"[Byron] dropped out of the tree like a superhero."
Whenever Byron commits an infraction, he always appears to be proud of himself. He does not understand why his actions are wrong, nor does he anticipate the consequences he will face -- aspects of his behavior that are signs of his lingering immaturity. This simile likens Byron to a superhero, and suggests the smug, proud look on his face in this moment. To himself, Byron really is a superhero.
"Momma's voice got strange, hissing like a snake."
This descriptive simile, used when Wilona is furious with Byron for playing with matches, emphasizes the extent of Wilona's anger. The snake specifically is an animal typically associated with malice and evil, so comparing Wilona to a snake clearly underscores how fed up she is with Byron and his antics. It is only shortly after this that Daniel and Wilona decide to do something about Byron once and for all.
"Haven't any of you wondered why you've been sleeping like a little herd of angels?"
During the car ride to Birmingham, Daniel compares his family to a herd of angels while they sleep in order to emphasize the difference between their sleeping state and their waking state. When the Watson children are awake, they are far from little angels, since they are constantly arguing with each other or complaining about the distance remaining in the trip.
"Grandma Sands laughed just like the Wicked Witch of the West."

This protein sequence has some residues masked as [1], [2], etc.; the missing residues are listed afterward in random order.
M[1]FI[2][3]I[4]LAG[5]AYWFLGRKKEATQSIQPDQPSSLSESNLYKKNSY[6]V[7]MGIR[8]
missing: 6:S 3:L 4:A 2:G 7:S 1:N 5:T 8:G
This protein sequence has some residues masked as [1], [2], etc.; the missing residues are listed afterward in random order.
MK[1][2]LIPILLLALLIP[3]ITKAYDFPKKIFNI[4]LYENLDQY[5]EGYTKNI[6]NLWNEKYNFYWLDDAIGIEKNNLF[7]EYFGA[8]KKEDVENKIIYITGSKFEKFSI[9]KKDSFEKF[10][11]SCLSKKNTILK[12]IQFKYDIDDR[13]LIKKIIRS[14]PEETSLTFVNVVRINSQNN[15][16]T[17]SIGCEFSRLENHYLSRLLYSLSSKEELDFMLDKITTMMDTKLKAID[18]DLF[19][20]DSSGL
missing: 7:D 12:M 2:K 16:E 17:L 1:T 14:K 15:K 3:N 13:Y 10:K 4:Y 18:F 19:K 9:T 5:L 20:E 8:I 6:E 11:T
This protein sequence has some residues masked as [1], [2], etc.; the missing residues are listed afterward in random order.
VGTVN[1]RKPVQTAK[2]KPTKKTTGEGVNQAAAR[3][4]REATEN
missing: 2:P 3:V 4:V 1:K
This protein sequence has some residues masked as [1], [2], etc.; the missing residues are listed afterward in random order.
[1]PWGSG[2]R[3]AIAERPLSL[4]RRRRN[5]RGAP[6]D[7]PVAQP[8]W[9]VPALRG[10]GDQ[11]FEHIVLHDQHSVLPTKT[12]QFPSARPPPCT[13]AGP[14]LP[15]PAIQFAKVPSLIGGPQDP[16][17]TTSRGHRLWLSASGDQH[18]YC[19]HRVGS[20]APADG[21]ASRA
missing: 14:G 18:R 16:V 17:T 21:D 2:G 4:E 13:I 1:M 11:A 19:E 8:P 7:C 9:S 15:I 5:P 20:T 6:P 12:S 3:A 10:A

This simile fits nicely into the image of Grandma Sands that the Watson parents' stories have created. Grandma Sands is meant to be a kind of Wicked Witch of the West to Byron, an authority figure who will snap him out of his delinquency and teach him that the world is about more than jokes and tricks. Kenny has always envisioned Grandma Sands as something akin to a witch; even though Grandma Sands reveals a much softer side to her relatives, she is still pretty strict.
"It looked like a river of scared brown bodies was being jerked in the same direction that By had gone."
This chilling simile paints a clear and frightening picture of all the people in the neighborhood rushing, afraid, to the scene of the church bombing. Combining many people into a single "river" emphasizes their unity in this moment; they are all bound together by the same fears, racing to the same destination and united against the act of terror that has just occurred.
The Watsons Go to Birmingham - 1963 Questions and Answers
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resource to ask questions, find answers, and discuss the novel.
Byron learns the lesson that there are repurcussions for our actions.... sometimes we do things without forethought that we can't take back. Byron's thoughtless actions directly caused the death of the dove.
The Watsons Go to Birmingham - 1963 essays are academic essays for citation. These papers were written primarily by students and provide critical analysis of The Watsons Go to Birmingham - 1963 by Christopher Paul Curtis.